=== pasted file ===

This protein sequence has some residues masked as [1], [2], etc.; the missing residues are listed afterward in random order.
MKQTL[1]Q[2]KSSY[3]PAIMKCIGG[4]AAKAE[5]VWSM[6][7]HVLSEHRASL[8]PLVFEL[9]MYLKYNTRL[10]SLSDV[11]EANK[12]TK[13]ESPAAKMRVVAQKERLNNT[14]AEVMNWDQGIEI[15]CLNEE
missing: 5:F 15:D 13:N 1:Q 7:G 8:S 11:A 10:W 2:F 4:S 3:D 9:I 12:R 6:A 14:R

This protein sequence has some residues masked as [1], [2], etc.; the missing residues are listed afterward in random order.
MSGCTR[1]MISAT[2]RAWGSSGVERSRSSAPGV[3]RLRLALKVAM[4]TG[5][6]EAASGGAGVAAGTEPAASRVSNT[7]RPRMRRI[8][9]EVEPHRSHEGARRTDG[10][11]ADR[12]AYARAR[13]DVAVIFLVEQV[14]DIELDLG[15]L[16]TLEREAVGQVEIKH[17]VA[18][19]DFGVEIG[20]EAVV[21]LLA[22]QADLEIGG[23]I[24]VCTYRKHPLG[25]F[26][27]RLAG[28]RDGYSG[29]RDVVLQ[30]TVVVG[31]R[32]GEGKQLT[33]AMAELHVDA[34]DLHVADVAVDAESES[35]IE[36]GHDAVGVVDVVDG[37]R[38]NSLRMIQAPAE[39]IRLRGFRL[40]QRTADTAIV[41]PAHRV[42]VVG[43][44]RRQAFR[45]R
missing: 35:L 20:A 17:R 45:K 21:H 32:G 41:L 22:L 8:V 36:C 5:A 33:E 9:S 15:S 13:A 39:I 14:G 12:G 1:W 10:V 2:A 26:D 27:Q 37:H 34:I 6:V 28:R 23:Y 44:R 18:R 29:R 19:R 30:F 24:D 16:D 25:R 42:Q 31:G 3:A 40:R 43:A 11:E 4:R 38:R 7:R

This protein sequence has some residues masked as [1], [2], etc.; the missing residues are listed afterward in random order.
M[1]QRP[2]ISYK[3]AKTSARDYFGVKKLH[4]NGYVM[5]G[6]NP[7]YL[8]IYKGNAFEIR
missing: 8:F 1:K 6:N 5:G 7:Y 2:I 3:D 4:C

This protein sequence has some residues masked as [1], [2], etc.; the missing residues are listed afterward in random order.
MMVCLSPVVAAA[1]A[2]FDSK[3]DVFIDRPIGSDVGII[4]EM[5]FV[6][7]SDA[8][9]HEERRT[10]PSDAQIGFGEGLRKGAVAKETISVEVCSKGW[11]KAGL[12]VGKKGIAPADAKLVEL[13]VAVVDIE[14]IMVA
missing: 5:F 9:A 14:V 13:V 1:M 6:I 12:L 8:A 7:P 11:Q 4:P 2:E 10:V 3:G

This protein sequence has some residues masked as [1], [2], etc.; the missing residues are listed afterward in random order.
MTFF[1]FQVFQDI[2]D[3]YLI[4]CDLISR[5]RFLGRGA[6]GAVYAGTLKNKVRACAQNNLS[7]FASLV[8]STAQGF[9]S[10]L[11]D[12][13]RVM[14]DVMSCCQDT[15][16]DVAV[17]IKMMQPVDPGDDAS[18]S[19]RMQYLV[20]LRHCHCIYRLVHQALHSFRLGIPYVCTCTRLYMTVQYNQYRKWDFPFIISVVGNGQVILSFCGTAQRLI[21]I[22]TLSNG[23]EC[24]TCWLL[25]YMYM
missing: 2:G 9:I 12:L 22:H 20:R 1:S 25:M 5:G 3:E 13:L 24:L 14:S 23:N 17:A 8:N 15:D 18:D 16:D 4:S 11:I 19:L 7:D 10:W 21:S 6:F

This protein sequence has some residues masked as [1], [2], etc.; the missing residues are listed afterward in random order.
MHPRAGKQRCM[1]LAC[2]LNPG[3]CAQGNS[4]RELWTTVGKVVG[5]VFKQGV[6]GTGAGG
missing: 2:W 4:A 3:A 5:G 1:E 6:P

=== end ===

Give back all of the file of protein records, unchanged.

This protein sequence has some residues masked as [1], [2], etc.; the missing residues are listed afterward in random order.
MKQTL[1]Q[2]KSSY[3]PAIMKCIGG[4]AAKAE[5]VWSM[6][7]HVLSEHRASL[8]PLVFEL[9]MYLKYNTRL[10]SLSDV[11]EANK[12]TK[13]ESPAAKMRVVAQKERLNNT[14]AEVMNWDQGIEI[15]CLNEE
missing: 5:F 15:D 13:N 1:Q 7:G 8:S 11:A 10:W 2:F 4:S 3:D 9:I 12:R 6:A 14:R

This protein sequence has some residues masked as [1], [2], etc.; the missing residues are listed afterward in random order.
MSGCTR[1]MISAT[2]RAWGSSGVERSRSSAPGV[3]RLRLALKVAM[4]TG[5][6]EAASGGAGVAAGTEPAASRVSNT[7]RPRMRRI[8][9]EVEPHRSHEGARRTDG[10][11]ADR[12]AYARAR[13]DVAVIFLVEQV[14]DIELDLG[15]L[16]TLEREAVGQVEIKH[17]VA[18][19]DFGVEIG[20]EAVV[21]LLA[22]QADLEIGG[23]I[24]VCTYRKHPLG[25]F[26][27]RLAG[28]RDGYSG[29]RDVVLQ[30]TVVVG[31]R[32]GEGKQLT[33]AMAELHVDA[34]DLHVADVAVDAESES[35]IE[36]GHDAVGVVDVVDG[37]R[38]NSLRMIQAPAE[39]IRLRGFRL[40]QRTADTAIV[41]PAHRV[42]VVG[43][44]RRQAFR[45]R
missing: 35:L 20:A 17:R 45:K 21:H 32:G 41:L 22:L 8:V 36:C 5:A 33:E 9:S 15:S 13:A 39:I 14:G 12:G 1:W 10:V 2:A 26:D 27:Q 37:H 34:I 6:V 28:R 23:Y 44:R 18:R 29:R 19:R 30:F 24:D 16:D 25:R 42:Q 31:G 3:A 40:R 43:A 11:E 4:R 38:R 7:R

This protein sequence has some residues masked as [1], [2], etc.; the missing residues are listed afterward in random order.
M[1]QRP[2]ISYK[3]AKTSARDYFGVKKLH[4]NGYVM[5]G[6]NP[7]YL[8]IYKGNAFEIR
missing: 8:F 1:K 6:N 5:G 7:Y 2:I 3:D 4:C

This protein sequence has some residues masked as [1], [2], etc.; the missing residues are listed afterward in random order.
MMVCLSPVVAAA[1]A[2]FDSK[3]DVFIDRPIGSDVGII[4]EM[5]FV[6][7]SDA[8][9]HEERRT[10]PSDAQIGFGEGLRKGAVAKETISVEVCSKGW[11]KAGL[12]VGKKGIAPADAKLVEL[13]VAVVDIE[14]IMVA
missing: 5:F 9:A 14:V 13:V 1:M 6:I 12:L 8:A 7:P 11:Q 4:P 2:E 10:V 3:G

This protein sequence has some residues masked as [1], [2], etc.; the missing residues are listed afterward in random order.
MTFF[1]FQVFQDI[2]D[3]YLI[4]CDLISR[5]RFLGRGA[6]GAVYAGTLKNKVRACAQNNLS[7]FASLV[8]STAQGF[9]S[10]L[11]D[12][13]RVM[14]DVMSCCQDT[15][16]DVAV[17]IKMMQPVDPGDDAS[18]S[19]RMQYLV[20]LRHCHCIYRLVHQALHSFRLGIPYVCTCTRLYMTVQYNQYRKWDFPFIISVVGNGQVILSFCGTAQRLI[21]I[22]TLSNG[23]EC[24]TCWLL[25]YMYM
missing: 2:G 9:I 12:L 22:H 20:R 1:S 25:M 5:G 3:E 13:L 24:L 14:S 23:N 17:A 8:N 15:D 18:D 16:D 4:S 11:I 19:L 7:D 10:W 21:S 6:F

This protein sequence has some residues masked as [1], [2], etc.; the missing residues are listed afterward in random order.
MHPRAGKQRCM[1]LAC[2]LNPG[3]CAQGNS[4]RELWTTVGKVVG[5]VFKQGV[6]GTGAGG
missing: 2:W 4:A 3:A 5:G 1:E 6:P